This week I was reading to my kids from this book. It’s called Epic, An Around the World Journey through Christian History. It’s written by Tim Challies. It’s a great book. The author goes from place to place, exploring different artifacts of Christian history. He ends the book by discussing the YouVersion Bible app. This app, I believe, was the first Bible app invented. In his conclusion section of the chapter, he draws between the type of Bible access that Christians had in the early church and the type of Bible access that Christians have today with these apps like the YouVersion Bible app. This is what Challies says, the Bible that many Christians have access to today, and the
Our brief and very limited survey of church history has shown that for most of the history of Christianity, access to God’s word has been scarce. Historically, the Bible has been both rare and expensive. But in a digital world, the Bible can be infinitely duplicated and distributed at no cost. We live in a time of transition, from an era of Bible scarcity to an era of Bible abundance. As the internet extends to the farthest reaches of the earth, so, too, does the reach of God’s Word.
Based on this quote, how is it that Jesus is reigning and ruling right now? Jesus is reigning and ruling by means of his word. His word is all throughout this world. As God’s word spreads to the farthest reaches of the world, so too does his reign and rule. Jesus is reigning right here, right now by means of his word. One day, the Bible says,
The earth will be filled with the knowledge of the glory of the LORD as the waters cover the sea
That reign and rule is happening right now. Right now in this very second by means of Jesus word coming to you.
Application to the Indifferent
Now for some application. To make Jesus reign and rule more complete in our lives. The way I want to apply this message—this message that Jesus is the long-expected Messiah who is the Davidic and divine King—is by means of encouragement. I want to encourage and embolden you with this application. Specifically, I want to speak to the fearful, to those who uniquely struggle with fear.
For many of you in 2020 you have struggled with fear more this year than ever. Many have struggled with fear because of Covid. Either you have feared getting COVID yourself and becoming very ill or your family members and friends getting COVID and becoming very sick. Many have felt this. I have felt this. Or you fear for the direction of our country. You might fear what the future has for your children or your children’s children. You see our country more divided than it has ever been and you are not hopeful. In fact, you’re terrified with where you think this country is headed. Or there is something else in your life that you are very fearful about and COVID and the current state of our nation has only made things worse. You crave security. You crave stability. You crave safety. You search in vain for it in this world. You are not alone.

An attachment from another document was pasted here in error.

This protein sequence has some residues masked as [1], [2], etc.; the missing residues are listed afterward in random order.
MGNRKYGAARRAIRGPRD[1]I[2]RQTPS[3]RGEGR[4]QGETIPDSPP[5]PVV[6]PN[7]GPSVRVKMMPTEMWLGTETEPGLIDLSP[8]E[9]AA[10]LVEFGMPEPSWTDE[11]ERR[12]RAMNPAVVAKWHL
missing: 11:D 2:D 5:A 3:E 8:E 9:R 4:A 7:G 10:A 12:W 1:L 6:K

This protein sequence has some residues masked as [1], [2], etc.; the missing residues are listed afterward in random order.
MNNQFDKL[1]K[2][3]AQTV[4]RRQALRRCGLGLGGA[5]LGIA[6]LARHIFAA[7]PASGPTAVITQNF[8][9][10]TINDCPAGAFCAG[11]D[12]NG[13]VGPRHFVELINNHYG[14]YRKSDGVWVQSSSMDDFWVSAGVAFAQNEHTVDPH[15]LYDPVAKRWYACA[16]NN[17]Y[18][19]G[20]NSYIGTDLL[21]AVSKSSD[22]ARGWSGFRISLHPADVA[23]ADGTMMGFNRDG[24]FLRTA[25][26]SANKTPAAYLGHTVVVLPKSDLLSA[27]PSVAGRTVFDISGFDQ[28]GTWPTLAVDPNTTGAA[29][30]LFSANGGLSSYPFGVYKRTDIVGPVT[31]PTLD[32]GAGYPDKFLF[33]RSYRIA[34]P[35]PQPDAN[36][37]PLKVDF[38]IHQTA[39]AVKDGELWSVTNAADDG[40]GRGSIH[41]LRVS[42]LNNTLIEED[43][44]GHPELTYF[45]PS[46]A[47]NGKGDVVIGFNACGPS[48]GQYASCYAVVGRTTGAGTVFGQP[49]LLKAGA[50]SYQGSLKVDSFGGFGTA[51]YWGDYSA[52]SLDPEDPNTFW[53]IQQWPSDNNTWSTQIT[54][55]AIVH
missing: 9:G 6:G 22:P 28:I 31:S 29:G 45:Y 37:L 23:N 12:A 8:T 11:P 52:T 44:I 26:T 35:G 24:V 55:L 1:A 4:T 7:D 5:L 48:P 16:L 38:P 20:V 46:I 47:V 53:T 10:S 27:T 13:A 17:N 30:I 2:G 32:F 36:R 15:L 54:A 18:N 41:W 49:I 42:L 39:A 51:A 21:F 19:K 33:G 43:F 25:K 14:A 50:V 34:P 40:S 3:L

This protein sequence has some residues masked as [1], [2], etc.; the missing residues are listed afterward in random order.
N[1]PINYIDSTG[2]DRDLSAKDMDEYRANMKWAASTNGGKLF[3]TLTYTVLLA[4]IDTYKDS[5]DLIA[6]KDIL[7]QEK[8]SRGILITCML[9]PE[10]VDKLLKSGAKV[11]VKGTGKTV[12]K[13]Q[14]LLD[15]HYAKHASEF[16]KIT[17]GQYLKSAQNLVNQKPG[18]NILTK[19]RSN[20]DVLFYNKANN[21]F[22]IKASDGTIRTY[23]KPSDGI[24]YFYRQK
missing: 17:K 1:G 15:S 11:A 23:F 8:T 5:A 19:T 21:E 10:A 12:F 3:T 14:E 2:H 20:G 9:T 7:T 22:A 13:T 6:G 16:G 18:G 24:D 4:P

Listen to this little news clip.
During the hardest moments of a particularly difficult year, Bible searches soared online, and a record number of people turned to Scripture for passages addressing fear, healing, and justice. The popular YouVersion Bible App saw searches increase by 80 percent in 2020, totaling nearly 600 million worldwide. Isaiah 41:10 ranked as the most searched, read, and bookmarked verse on the app: “So do not fear, for I am with you; do not be dismayed, for I am your God. I will strengthen you and help you; I will uphold you with my righteous right hand.”
“Through every hardship, people continue to seek God and turn to the Bible for strength, peace, and hope,” said YouVersion founder Bobby Gruenewald. “While 2020 is a year so many say they’d like to forget, we see it as a year to remember how God used the Bible App to help so many people who are searching for answers.” Bible searches spiked corresponding to major events, with “fear” becoming the app’s top search term in the first few months of the year, “justice” in the spring, and “healing” trending throughout the year.
Many people are struggling with fear. And Jesus has something to remind you of, dear friend. Jesus is reigning right now. His reign is untouchable. It is not contingent on who is or who is not in the White House. It is not contingent on whether or not a vaccine is available or not. His reign and rule was spoken of thousands of years in the past and is being fulfilled right now. Right now Jesus is building his kingdom through the hearts of his people. And his word to you, dear brother and sister who struggles with fear, is fear not. He reigns. He is in control. He is faithful. One day, brothers and sisters, he will return. As he has come the first time, he will come again. Dear Christians, just as Jesus is the fulfillment of all that the OT points to, so also Jesus is the fulfillment, the incarnation of everything we long for and need. He provides us the security that we so desperately long for and need.